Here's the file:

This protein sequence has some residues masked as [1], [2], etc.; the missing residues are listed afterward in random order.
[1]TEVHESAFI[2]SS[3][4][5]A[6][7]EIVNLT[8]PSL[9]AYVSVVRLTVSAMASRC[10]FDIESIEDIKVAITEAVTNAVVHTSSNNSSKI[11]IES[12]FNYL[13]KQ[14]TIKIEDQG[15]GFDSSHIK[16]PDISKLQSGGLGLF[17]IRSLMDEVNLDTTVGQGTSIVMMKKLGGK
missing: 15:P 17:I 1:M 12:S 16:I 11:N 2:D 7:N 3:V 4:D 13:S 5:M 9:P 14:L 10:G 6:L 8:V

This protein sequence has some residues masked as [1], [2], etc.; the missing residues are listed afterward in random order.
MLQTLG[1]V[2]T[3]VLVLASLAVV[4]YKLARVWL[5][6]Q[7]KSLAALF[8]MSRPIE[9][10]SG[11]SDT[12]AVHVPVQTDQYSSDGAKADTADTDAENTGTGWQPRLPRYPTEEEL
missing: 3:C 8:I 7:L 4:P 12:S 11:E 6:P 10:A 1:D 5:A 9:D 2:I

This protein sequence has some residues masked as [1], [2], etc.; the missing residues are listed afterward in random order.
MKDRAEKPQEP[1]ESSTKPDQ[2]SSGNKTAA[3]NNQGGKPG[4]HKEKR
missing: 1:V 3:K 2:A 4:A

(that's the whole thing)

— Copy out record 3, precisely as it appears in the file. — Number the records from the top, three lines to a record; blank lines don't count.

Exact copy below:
This protein sequence has some residues masked as [1], [2], etc.; the missing residues are listed afterward in random order.
MKDRAEKPQEP[1]ESSTKPDQ[2]SSGNKTAA[3]NNQGGKPG[4]HKEKR
missing: 1:V 3:K 2:A 4:A